Skip to main content

Wine Country Vacation - Monday

Today we had two objectives. 1) To eat lunch at Coppola's newly redone Rustic, and 2) to round out my case of wines I was bringing back.

Coppola's Rustic, formerly Russo & Bianco, formerly Chateau Souverain. They remodeled and took the castle towers down, so the place doesn't look like the Bastille anymore. 


The interior dining area is entirely new

This view hasn't changed, thank God. This is table #81. Ask for it.

Fearless Leader! He'll probably ask me to take this picture down as well. 

Chris (and our waitress. Oops)

Trouble.

Some knick knacks that Coppola had laying around. :-)



The tasting room. This is the only place on earth that has more bottles of Coppola's Claret than my recycle bin.

Stepping out of the elevator to get down the hillside is a lot like entering a Holodeck when the doors open. I know, I'm a nerd.

The vinyards at UNTI. God, I love this winery's stuff. 

The Barrel/Tasting room at UNTI

My favorite winery in all of California. Taldeschi.

In the tasting room Dan Taldeschi was signing bottles for some event. I insisted I wouldn't but anything that wasn't signed after that. He obliged. :-)

That's all! I'm packed up and heading back to San Francisco shortly to catch my flight back home to Detroit: City of Tomorrow[tm]. It's been a great trip with excellent food, wine, and company. That being said, 10 days is a long time to be away from home, and tonight I get to sleep in my own bed. I can't wait.

Comments

  1. Great pictures and post - I'll have to check out Taldeschi's next time I venture to the wine country. I'm glad you enjoyed your visit to CA and shared some of your experiences with us!

    ReplyDelete

Post a Comment

Popular posts from this blog

Crowdsourcing Curation: The Social Graph as Gatekeeper

I've written before about the compromise we tacitly agree to when amateurs take over the roles formerly held by professionsals. The Internet promotes this takeover by lowering the cost of production and transmission to near zero for nearly every user, for everything from words (blogs) to pictures (Flickr) to video (YouTube).

As Clay Shirky put it so well: As freedom to produce increases, average quality necessarily goes down. For example: Thanks to Flickr, we now have access to a mind-boggling array of beautiful pictures, but that's partly because we simply have access to a mind boggling array of pictures, period. Some of these, of course, are beautiful; but there are a lot more of Aunt Bettie's 43rd picture of a bundt cake than of an Annie Leibovitz Rolling Stone cover.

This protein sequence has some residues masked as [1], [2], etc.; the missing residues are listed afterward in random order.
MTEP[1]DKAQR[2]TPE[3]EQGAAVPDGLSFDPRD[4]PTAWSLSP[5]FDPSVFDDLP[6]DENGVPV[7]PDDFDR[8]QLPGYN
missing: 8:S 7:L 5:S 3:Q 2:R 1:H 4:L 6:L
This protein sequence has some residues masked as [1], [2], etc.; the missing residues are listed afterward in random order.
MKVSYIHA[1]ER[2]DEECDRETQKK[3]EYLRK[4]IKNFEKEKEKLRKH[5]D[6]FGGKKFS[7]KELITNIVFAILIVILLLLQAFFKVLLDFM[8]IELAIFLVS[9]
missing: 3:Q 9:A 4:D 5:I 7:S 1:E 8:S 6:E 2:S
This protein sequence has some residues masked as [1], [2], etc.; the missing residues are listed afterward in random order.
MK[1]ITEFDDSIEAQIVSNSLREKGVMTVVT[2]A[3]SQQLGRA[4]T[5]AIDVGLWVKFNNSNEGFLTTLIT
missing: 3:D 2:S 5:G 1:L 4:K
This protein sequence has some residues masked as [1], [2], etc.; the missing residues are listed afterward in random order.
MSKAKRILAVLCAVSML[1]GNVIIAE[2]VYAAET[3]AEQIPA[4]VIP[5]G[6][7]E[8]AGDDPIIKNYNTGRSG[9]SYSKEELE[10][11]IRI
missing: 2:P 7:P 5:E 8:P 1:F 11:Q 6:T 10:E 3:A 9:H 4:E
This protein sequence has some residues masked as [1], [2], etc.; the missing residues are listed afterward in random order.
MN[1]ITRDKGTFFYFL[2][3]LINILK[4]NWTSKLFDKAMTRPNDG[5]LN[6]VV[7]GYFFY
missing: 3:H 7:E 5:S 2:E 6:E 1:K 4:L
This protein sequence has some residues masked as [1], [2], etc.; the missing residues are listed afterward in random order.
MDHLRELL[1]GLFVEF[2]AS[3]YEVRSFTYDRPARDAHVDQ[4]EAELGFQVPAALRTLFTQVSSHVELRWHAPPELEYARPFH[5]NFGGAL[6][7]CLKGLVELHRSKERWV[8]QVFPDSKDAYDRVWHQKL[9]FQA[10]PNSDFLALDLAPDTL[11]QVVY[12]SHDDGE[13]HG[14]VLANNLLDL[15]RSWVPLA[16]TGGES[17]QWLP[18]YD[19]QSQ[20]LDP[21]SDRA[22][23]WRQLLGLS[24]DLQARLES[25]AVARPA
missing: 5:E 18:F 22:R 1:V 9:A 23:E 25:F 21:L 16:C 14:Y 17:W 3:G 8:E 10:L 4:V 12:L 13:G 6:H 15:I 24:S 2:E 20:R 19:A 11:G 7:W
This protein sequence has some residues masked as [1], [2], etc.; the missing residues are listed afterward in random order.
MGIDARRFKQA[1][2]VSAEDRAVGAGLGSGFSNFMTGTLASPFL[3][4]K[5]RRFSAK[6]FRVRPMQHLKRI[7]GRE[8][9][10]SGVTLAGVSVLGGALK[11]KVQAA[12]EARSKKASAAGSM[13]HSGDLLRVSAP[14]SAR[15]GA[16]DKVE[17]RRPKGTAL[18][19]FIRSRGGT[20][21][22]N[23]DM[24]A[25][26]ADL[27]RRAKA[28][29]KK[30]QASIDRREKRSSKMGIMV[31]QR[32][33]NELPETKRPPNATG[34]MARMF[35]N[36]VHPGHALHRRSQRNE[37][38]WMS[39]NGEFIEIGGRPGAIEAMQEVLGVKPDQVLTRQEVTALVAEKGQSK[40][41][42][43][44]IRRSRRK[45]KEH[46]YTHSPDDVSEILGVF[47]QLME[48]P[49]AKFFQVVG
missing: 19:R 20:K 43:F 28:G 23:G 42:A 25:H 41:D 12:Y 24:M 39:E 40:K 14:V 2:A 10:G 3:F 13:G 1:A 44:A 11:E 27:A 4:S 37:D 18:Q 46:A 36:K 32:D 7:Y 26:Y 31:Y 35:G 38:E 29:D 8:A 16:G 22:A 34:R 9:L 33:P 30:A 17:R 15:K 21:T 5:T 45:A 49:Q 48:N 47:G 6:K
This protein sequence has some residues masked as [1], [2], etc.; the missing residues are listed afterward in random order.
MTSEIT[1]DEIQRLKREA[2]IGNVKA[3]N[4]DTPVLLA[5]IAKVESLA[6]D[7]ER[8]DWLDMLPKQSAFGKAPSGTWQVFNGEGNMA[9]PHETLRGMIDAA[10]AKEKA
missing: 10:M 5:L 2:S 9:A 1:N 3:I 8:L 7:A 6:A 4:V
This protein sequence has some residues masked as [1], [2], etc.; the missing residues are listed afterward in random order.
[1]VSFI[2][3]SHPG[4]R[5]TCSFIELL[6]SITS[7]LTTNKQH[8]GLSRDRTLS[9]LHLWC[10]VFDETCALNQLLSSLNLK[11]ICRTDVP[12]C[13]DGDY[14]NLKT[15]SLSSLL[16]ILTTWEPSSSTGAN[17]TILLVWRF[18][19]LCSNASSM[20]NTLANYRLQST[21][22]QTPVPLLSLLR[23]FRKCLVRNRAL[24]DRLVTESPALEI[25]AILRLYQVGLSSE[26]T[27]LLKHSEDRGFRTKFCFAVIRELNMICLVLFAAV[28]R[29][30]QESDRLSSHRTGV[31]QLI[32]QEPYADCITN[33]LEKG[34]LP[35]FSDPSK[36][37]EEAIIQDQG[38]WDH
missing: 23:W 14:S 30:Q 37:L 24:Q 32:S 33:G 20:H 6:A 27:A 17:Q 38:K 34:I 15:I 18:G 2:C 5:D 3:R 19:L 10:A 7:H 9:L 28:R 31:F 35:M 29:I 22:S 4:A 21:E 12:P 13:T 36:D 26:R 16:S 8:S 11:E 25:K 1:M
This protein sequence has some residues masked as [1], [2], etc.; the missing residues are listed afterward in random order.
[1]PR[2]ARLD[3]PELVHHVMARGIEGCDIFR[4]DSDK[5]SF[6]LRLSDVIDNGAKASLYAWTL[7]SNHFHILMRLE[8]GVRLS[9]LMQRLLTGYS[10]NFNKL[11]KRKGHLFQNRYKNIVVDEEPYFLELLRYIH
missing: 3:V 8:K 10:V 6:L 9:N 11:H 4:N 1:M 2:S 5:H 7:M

It is at this point that many people interject: "This is the problem with the internet! It's full of crap!" Many would argue that without professional producers, editors, publishers, and the …

What Advice Would You Give Your Younger Self?

An old friend recently reached out to me (and presumably others) and asked us what advice we'd give our younger selves, particularly at ages 20, 30 and 40.


After writing my response to him, I thought it worth posting myself as well. 

The substantive bulk of my response to him follows:

-----

The difficult thing is that I really wouldn't change a thing about who I am, so any call for advice feels a bit like a time-traveler scenario where my advice to a younger self would affect the outcome of my present life, and I'm not sure I'd risk it. My experiences shaped me, including the glaring mistakes, and I wouldn't trade places today with anyone on Earth. But, for the sake of argument, let's assume the Many-Worlds Interpretation of quantum physics here, and thus assume I won't mess my own (present) life up.


It is also important to note that the question is "What advice would you give your younger self?". The answers below are specific and personal to me and…

Intellectual Property and Deflation of the Knowledge Economy

[Update: This accidentally became a series of posts on a theme.


Does Intellectual Property Law Foster Innovation?Where I question the efficacy of patent and copyright in a socially networked world.


Intellectual Property and the Deflation of the Knowledge Economy - (this post) Where I toy with the idea that the Knowledge Economy may not turn out to be much of an economy, especially when it comes to Intellectual Property


The Economic Reset Button- Where Jeff Jarvis asks Eric Schmidt whether or not this is a fundamental shift in the economic base


Innovative Deflation- Where I ask, "Is the knowledge economy ripe for growth, or is it the means by which traditional economies are shrunk?" ]

Friday night I was discussing the future of intellectual property law with some friends. My argument, in a nutshell:

Every business model relying on intellectual property law (patent and copyright) is heading for massive deflation in our lifetimes. We've seen it with the music industry and news…